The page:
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Iraq war costs home bases

Washington, May 13: The US military, consumed by the burgeoning demands of wars in Iraq and Afghanistan, is to save $6.7 billion a year by closing 150 bases in America and realigning its forces world-wide, the Pentagon announced today.

The announcement comes three days after the Senate passed an emergency bill sanctioning war expenses of $82 billion. The latest legislative sanction has taken the cost of the invasion of Iraq past $200 billion, but the military top brass warned Congress that they would seek at least two supplemental emergency funding requests before the end of the current financial year in October.

All in all, the cost of the war, it is estimated here, will cross half a trillion dollars by 2010, a severe drain on the US economy at a time of unprecedented budget deficit, a soaring trade deficit and prospects of a declining dollar.

Defence secretary Donald Rumsfeld, who forwarded the Pentagon’s recommendations to a nine-member Base Realignment and Closure Commission, which began work on May 3, tried to put the best face on the trimming of the US defence apparatus.

“Our current arrangements, designed for the Cold War, must give way to the new demands of the war against extremism and other evolving 21st century challenges,” he said.

President George W. Bush will take a decision on the closure of bases by September 23 and Congress will then have the option to reject the recommendations in its entirety. The closure of bases within the US is a political hot potato both for Bush and Congress.

One site that is proposed to be closed, for example, is the Ellsworth Air Force Base in South Dakota, the state’s second largest employer. It is home to 29 B-1B bombers, half the US Air Force fleet of this aircraft. Bush’s home state of Texas would lose 15 facilities, Pennsylvania 13, Alabama and California 11 each and New York nine.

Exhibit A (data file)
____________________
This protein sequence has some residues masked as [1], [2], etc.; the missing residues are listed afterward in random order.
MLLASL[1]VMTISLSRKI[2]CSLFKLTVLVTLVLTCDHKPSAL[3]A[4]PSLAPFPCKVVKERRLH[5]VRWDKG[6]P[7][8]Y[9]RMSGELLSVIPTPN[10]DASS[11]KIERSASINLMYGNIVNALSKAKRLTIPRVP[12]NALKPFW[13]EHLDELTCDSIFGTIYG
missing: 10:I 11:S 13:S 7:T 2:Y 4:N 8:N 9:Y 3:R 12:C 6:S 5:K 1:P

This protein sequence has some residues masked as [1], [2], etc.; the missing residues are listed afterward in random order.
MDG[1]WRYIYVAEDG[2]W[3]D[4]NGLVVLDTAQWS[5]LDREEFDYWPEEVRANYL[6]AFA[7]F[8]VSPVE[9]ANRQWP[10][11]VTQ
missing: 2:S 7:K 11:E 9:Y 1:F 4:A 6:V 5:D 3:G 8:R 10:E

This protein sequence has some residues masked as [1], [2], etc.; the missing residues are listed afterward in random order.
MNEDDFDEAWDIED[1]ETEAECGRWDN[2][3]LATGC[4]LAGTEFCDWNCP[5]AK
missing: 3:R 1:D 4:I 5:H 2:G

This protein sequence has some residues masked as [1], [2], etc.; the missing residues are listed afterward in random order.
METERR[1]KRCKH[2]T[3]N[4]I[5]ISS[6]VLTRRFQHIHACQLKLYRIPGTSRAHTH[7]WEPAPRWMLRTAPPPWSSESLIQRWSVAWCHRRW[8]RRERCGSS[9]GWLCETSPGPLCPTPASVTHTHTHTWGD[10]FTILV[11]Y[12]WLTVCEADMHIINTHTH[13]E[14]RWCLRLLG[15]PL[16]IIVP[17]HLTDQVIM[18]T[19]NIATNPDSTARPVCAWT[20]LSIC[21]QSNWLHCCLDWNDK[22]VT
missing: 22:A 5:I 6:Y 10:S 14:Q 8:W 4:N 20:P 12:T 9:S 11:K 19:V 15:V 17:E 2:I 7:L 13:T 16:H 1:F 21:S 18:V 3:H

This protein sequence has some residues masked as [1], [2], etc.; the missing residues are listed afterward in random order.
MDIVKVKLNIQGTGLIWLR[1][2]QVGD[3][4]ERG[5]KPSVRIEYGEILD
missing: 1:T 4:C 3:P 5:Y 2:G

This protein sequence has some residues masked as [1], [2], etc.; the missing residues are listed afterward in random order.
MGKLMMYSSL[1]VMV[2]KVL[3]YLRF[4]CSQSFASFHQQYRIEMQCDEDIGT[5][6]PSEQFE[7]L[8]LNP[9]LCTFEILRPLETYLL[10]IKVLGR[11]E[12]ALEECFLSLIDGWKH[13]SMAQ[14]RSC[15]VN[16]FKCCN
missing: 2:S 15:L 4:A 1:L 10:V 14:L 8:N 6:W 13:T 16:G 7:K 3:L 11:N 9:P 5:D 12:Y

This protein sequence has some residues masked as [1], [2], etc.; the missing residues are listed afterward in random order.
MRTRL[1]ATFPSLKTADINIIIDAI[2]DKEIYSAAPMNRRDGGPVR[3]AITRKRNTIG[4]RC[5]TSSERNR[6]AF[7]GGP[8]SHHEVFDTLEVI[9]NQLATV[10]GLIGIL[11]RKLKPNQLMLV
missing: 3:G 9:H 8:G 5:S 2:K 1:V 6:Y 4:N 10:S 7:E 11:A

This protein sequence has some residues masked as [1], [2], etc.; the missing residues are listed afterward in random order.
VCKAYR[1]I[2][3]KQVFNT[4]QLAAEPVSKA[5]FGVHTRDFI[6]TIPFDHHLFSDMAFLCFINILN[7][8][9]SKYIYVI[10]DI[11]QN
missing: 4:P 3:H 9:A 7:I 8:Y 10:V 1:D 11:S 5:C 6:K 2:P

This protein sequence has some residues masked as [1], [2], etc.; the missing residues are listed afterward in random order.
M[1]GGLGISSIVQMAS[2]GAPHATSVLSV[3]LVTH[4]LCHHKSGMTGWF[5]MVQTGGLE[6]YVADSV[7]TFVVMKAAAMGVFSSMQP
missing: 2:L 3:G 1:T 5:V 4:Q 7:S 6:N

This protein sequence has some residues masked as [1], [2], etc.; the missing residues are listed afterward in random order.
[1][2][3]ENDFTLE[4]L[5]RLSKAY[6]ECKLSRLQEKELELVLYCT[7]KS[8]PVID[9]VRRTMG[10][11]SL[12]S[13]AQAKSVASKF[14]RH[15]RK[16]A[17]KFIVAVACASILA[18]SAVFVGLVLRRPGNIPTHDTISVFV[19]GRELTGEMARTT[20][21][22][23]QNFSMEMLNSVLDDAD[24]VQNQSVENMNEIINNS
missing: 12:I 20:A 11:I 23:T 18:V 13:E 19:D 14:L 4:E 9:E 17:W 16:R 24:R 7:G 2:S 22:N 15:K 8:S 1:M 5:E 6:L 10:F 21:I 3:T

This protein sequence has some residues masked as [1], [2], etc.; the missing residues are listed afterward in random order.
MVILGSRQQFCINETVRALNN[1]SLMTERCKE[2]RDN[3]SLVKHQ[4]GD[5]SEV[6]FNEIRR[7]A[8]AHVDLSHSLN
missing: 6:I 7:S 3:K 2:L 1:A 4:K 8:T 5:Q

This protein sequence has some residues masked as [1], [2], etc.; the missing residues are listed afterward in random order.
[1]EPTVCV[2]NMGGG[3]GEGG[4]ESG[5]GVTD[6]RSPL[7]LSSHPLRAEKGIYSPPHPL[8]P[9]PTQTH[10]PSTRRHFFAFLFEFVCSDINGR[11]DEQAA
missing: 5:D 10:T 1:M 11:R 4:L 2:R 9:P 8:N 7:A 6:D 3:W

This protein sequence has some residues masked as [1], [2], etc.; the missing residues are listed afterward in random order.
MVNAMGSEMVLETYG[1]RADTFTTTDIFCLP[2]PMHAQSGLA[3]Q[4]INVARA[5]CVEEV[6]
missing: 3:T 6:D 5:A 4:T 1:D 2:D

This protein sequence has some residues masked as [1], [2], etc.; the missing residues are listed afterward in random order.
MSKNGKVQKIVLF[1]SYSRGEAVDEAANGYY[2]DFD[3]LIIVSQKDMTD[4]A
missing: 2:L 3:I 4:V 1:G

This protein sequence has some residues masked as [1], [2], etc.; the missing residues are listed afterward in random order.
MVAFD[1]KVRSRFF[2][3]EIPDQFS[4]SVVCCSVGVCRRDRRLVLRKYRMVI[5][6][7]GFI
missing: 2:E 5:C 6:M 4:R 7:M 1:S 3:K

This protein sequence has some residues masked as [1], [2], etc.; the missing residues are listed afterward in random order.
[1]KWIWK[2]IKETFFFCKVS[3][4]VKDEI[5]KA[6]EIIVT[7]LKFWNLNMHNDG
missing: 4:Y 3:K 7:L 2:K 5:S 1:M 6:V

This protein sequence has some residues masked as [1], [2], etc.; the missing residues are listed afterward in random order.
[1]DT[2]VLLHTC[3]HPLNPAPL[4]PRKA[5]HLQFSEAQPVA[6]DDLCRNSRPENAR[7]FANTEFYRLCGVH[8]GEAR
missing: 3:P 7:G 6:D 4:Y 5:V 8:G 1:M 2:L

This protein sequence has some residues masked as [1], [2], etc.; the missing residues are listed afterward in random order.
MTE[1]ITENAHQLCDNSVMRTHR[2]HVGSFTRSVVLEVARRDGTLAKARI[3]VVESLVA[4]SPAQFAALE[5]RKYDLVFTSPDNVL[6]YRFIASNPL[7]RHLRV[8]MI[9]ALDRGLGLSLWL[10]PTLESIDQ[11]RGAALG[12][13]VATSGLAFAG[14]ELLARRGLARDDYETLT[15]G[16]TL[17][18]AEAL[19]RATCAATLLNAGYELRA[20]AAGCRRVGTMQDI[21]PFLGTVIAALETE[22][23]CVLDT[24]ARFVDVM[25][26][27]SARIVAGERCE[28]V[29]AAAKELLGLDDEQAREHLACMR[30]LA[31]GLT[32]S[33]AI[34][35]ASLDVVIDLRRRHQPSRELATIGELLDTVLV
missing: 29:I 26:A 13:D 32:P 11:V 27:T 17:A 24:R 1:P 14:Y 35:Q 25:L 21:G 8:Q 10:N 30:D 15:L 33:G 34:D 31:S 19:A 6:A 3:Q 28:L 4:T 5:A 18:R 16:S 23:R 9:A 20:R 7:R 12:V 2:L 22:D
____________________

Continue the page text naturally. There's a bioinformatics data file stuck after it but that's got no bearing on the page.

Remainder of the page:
On the whole, 218,570 military and civilian jobs would be pulled out in the process, but the Pentagon claimed that 189,565 new jobs would be added elsewhere. This figure gives only a partial picture of how entire communities, which depend on military bases, would be affected by a spin-off of the closures and relocations and the resulting loss of economic activity.

Senators and Congressmen whose constituents will lose their livelihood are expected to fight the proposals tooth and nail.

Even before the process of base closures was embarked upon, Bush clashed with Senator Trent Lott, the former Republican floor leader, who has been fighting to keep a naval station in his home town of Pascagoula in Mississippi. It is one of the bases recommended for closure today.

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